Eighteen jobs have been cut from the Department of Conservation's Invercargill office, leaving 38 employees in limbo as they wait to hear whether they will be kept on.
Southland conservator Barry Hanson confirmed just 20 of the 38 service jobs in the regional office would remain following DOC's announcement yesterday that it was cutting 96 jobs nationwide.
The cuts follow the Government's announcement in 2009 that DOC's budget would be cut by $54million in four years.
This has also led to the establishment of three hubs in Hamilton, Wellington and Christchurch, where service jobs will be created.
These service jobs include roles in legal, planning, science, technical and communication positions, but not rangers.
Mr Hanson said all staff with service positions would need to reapply for their jobs within the region or those available in other regions or the hubs.
The mood was sombre in the office following the announcement yesterday, but the cuts were necessary to make the department more efficient, he said.
"It is pretty quiet here, [but] we have got to be effective and efficient to be successful."
Invercargill Mayor Tim Shadbolt said the job cuts were "particularly difficult" to understand because Southland had such a significant amount of conservation land.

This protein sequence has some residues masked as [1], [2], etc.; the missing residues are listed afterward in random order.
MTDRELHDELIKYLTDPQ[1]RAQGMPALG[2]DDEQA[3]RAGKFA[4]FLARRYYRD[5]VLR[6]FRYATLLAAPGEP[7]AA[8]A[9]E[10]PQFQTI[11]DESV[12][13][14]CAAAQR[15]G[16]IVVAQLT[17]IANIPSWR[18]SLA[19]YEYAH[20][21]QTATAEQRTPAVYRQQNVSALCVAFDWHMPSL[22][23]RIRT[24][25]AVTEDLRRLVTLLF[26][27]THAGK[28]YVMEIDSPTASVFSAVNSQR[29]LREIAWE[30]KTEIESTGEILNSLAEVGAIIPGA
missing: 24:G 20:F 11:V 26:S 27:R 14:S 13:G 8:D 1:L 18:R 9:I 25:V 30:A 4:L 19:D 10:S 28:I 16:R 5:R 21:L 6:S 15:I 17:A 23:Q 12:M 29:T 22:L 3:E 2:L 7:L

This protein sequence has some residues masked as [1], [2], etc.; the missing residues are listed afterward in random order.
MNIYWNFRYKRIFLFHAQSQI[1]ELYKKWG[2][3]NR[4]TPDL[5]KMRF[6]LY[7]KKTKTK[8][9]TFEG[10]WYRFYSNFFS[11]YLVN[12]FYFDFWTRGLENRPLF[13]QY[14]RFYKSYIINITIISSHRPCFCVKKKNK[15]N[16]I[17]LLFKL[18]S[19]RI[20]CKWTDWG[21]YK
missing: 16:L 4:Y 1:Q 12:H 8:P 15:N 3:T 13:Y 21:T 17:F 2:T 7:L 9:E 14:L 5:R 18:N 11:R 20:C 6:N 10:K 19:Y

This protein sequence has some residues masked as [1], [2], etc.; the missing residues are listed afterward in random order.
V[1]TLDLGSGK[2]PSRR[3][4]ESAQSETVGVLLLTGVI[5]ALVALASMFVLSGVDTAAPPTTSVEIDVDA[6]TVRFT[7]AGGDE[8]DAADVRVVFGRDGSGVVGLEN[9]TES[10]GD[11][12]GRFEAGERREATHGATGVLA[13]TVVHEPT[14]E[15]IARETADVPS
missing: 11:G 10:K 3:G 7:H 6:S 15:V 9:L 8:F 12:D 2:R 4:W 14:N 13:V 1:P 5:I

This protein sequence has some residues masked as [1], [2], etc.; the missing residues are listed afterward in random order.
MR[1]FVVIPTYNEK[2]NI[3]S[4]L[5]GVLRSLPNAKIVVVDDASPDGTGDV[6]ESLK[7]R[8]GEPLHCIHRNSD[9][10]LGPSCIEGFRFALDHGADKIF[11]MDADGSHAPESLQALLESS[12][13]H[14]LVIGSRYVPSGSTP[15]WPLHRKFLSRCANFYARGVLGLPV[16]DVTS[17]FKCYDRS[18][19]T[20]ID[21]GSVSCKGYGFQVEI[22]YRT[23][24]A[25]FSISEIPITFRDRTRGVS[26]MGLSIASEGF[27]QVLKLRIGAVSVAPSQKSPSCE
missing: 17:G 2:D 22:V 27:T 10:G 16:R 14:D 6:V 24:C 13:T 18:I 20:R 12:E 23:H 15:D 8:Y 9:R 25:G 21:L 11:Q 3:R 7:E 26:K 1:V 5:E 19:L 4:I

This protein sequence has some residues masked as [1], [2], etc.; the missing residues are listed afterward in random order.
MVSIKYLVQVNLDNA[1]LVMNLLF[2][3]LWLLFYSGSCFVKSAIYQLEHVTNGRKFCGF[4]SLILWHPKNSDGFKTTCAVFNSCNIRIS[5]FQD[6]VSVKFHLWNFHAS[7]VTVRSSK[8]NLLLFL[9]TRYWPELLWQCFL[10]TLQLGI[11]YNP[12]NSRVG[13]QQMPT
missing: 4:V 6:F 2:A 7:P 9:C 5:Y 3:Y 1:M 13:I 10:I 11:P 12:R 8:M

The south was already reeling from the proposed cuts of 63 jobs at the Invercargill branch of the Inland Revenue Department and the conservation cuts would "hurt", he said.
"This is a really deep cut for the south and I think there will be a very strong public reaction against this," Mr Shadbolt said.
The Invercargill City Council would make a "very strong" submission on the issue and he believed other councils in the south would take a similar stance, he said.
The union that represents about 1500 of the department's staff, the Public Service Association, said the changes would undermine DOC's effectiveness rather than enhance it.
"Ultimately, it's the New Zealand public that loses out from these ongoing cuts. Government departments cannot keep doing more with less.
"Like any other business, there comes a time when they can only do less with less," PSA national secretary Brenda Pilott said.
Job losses were also tipped for next year from the department's conservancy and area offices, she said.
However, DOC director-general Al Morrison said by moving the support staff from a regional base into professional hub groupings, the department would be able to provide more cost-effective systems and would gain a stronger national focus to its work.
Mr Hanson said he was unsure what the next stage of review would be.
The rest of the organisation would be looked at within the next two years, he said.
Redeployment of jobs and redundancies will take place in the next six months.
- The Southland Times
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